# Data Transformation in Data Mining

The data are transformed in ways that are ideal for mining the data. The data transformation involves steps that are:

**1. Smoothing:**

It is a process that is used to remove noise from the dataset using some algorithms It allows for highlighting important features present in the dataset. It helps in predicting the patterns. When collecting data, it can be manipulated to eliminate or reduce any variance or any other noise form.

The concept behind data smoothing is that it will be able to identify simple changes to help predict different trends and patterns. This serves as a help to analysts or traders who need to look at a lot of data which can often be difficult to digest for finding patterns that they wouldn’t see otherwise.

**2. Aggregation:**

Data collection or aggregation is the method of storing and presenting data in a summary format. The data may be obtained from multiple data sources to integrate these data sources into a data analysis description. This is a crucial step since the accuracy of data analysis insights is highly dependent on the quantity and quality of the data used. Gathering accurate data of high quality and a large enough quantity is necessary to produce relevant results.

The collection of data is useful for everything from decisions concerning financing or business strategy of the product, pricing, operations, and marketing strategies.

For **example**, Sales, data may be aggregated to compute monthly& annual total amounts.

**3. Discretization:**

It is a process of transforming continuous data into set of small intervals. Most Data Mining activities in the real world require continuous attributes. Yet many of the existing data mining frameworks are unable to handle these attributes.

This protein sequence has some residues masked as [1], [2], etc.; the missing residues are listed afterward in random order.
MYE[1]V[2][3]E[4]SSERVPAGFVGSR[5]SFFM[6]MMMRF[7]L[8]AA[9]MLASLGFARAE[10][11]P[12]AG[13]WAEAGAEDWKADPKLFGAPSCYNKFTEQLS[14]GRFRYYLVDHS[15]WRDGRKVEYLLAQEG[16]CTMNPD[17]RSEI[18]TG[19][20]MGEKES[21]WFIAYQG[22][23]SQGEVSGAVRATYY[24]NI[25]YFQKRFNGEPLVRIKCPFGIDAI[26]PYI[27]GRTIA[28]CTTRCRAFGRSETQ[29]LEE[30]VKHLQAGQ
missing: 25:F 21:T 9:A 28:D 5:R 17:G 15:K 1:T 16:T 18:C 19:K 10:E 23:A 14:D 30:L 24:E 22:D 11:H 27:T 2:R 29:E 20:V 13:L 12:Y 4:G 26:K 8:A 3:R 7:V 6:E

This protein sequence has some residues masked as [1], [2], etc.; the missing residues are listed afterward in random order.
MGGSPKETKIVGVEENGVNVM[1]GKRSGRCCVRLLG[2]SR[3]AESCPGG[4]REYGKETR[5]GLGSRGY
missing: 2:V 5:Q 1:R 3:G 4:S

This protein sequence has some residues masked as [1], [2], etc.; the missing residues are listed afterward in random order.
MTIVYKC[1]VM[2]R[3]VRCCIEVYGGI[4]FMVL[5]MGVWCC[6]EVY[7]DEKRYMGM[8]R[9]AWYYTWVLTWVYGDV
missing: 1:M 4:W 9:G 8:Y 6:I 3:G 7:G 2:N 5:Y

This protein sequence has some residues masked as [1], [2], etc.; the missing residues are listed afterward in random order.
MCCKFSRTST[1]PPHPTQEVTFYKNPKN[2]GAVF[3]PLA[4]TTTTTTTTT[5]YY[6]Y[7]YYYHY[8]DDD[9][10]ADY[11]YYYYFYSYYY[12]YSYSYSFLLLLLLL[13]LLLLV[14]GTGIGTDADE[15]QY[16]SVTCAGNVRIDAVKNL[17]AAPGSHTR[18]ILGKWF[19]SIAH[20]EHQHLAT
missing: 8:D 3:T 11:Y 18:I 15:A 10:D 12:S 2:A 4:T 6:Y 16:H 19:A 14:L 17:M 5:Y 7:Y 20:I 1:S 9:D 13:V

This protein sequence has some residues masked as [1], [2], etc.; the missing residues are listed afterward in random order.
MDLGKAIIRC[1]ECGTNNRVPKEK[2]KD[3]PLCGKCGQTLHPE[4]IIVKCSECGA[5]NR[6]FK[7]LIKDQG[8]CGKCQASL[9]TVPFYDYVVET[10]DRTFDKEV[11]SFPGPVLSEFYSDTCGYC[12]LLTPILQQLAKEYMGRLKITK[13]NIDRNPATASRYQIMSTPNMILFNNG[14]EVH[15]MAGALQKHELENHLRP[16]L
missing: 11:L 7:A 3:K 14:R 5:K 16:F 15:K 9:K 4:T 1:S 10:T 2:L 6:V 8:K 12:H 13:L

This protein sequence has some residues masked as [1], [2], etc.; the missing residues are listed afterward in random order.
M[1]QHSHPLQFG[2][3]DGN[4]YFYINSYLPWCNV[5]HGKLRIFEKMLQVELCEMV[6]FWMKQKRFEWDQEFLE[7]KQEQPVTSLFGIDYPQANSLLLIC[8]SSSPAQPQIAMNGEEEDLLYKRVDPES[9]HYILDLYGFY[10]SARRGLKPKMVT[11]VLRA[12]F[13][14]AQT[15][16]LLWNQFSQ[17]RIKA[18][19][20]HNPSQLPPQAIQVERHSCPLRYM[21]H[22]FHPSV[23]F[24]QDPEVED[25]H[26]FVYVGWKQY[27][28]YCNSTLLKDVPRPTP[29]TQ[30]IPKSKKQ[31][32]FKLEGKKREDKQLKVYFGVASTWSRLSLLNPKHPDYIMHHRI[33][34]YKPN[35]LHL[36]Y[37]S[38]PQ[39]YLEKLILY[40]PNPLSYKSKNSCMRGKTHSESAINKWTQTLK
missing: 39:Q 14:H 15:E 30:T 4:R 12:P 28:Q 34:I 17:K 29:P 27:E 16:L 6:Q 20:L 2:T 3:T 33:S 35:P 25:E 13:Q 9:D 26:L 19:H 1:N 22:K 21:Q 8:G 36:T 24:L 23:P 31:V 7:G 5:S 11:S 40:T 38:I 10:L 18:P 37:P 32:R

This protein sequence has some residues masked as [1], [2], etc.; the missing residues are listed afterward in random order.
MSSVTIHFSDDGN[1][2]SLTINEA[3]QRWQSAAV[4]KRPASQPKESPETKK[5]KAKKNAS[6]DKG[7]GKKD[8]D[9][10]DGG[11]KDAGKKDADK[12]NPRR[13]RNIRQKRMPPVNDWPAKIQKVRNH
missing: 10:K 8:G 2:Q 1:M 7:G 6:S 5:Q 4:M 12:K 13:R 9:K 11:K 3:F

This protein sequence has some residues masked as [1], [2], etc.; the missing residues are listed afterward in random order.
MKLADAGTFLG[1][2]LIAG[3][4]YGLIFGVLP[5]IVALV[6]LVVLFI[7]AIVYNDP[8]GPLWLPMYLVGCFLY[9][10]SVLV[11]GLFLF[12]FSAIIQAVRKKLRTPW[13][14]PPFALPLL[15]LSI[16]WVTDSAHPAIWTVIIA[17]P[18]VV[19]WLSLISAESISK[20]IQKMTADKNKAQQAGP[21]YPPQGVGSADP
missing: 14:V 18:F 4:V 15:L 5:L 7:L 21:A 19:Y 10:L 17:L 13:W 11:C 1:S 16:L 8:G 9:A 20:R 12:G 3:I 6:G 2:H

Also, even if a data mining task can manage a continuous attribute, it can significantly improve its efficiency by replacing a constant quality attribute with its discrete values.

For **example**, (1-10, 11-20) (age:- young, middle age, senior).

**4. Attribute Construction:**

Where new attributes are created & applied to assist the mining process from the given set of attributes. This simplifies the original data & makes the mining more efficient.

**5. Generalization:**

It converts low-level data attributes to high-level data attributes using concept hierarchy. For Example Age initially in Numerical form (22, 25) is converted into categorical value (young, old).

For **example**, Categorical attributes, such as house addresses, may be generalized to higher-level definitions, such as town or country.

**6. Normalization:** Data normalization involves converting all data variable into a given range.

Techniques that are used for normalization are:

**Min-Max Normalization:**- This transforms the original data linearly.
- Suppose that: min_A is the minima and max_A is the maxima of an attribute, P

We Have the Formula:

- Where v is the value you want to plot in the new range.
- v’ is the new value you get after normalizing the old value.

Solved

**example**:

Suppose the minimum and maximum value for an attribute profit(P) are Rs. 10, 000 and Rs. 100, 000. We want to plot the profit in the range [0, 1]. Using min-max normalization the value of Rs. 20, 000 for attribute profit can be plotted to:And hence, we get the value of v’ as 0.11

**Z-Score Normalization:**- In z-score normalization (or zero-mean normalization) the values of an attribute (A), are normalized based on the mean of A and its standard deviation
- A value, v, of attribute A is normalized to v’ by computing

For

**example**:

Let mean of an attribute P = 60, 000, Standard Deviation = 10, 000, for the attribute P. Using z-score normalization, a value of 85000 for P can be transformed to:And hence we get the value of v’ to be 2.5

**Decimal Scaling:**- It normalizes the values of an attribute by changing the position of their decimal points
- The number of points by which the decimal point is moved can be determined by the absolute maximum value of attribute A.
- A value, v, of attribute A is normalized to v’ by computing
- where j is the smallest integer such that Max(|v’|) < 1.

For

**example**:- Suppose: Values of an attribute P varies from -99 to 99.
- The maximum absolute value of P is 99.
- For normalizing the values we divide the numbers by 100 (i.e., j = 2) or (number of integers in the largest number) so that values come out to be as 0.98, 0.97 and so on.